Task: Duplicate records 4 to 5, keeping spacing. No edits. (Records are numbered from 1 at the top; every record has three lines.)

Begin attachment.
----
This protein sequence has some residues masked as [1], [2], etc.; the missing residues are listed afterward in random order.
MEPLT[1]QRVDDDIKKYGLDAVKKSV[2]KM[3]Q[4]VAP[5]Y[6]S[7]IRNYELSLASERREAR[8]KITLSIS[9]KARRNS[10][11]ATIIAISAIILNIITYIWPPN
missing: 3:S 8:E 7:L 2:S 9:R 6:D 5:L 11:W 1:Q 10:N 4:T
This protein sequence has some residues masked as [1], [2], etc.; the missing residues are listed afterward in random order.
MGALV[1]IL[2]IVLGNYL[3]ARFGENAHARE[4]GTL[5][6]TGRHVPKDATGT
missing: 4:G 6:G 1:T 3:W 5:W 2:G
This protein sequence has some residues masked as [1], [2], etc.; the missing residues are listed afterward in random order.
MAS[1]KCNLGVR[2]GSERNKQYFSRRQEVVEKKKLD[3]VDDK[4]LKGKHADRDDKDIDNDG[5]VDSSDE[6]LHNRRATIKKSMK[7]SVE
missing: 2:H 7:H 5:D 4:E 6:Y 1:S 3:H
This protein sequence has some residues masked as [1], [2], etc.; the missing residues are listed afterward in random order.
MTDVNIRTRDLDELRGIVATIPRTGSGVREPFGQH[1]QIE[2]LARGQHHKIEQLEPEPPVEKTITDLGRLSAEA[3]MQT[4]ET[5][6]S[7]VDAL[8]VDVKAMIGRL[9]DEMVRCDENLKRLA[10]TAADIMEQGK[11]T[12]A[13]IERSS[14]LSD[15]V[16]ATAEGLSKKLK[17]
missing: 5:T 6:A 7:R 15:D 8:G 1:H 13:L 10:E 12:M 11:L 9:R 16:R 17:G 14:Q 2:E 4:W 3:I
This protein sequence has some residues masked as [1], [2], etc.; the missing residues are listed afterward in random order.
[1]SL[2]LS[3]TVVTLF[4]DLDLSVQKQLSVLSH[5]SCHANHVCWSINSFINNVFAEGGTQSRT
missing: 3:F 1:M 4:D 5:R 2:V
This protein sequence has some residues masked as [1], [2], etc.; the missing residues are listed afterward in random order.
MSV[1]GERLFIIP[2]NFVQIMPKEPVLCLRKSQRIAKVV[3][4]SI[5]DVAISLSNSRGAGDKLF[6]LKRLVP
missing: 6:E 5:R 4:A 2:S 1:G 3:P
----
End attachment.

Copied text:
This protein sequence has some residues masked as [1], [2], etc.; the missing residues are listed afterward in random order.
MTDVNIRTRDLDELRGIVATIPRTGSGVREPFGQH[1]QIE[2]LARGQHHKIEQLEPEPPVEKTITDLGRLSAEA[3]MQT[4]ET[5][6]S[7]VDAL[8]VDVKAMIGRL[9]DEMVRCDENLKRLA[10]TAADIMEQGK[11]T[12]A[13]IERSS[14]LSD[15]V[16]ATAEGLSKKLK[17]
missing: 5:T 6:A 7:R 15:D 8:G 1:H 13:L 10:E 12:M 11:L 9:R 16:R 17:G 14:Q 2:E 4:W 3:I
This protein sequence has some residues masked as [1], [2], etc.; the missing residues are listed afterward in random order.
[1]SL[2]LS[3]TVVTLF[4]DLDLSVQKQLSVLSH[5]SCHANHVCWSINSFINNVFAEGGTQSRT
missing: 3:F 1:M 4:D 5:R 2:V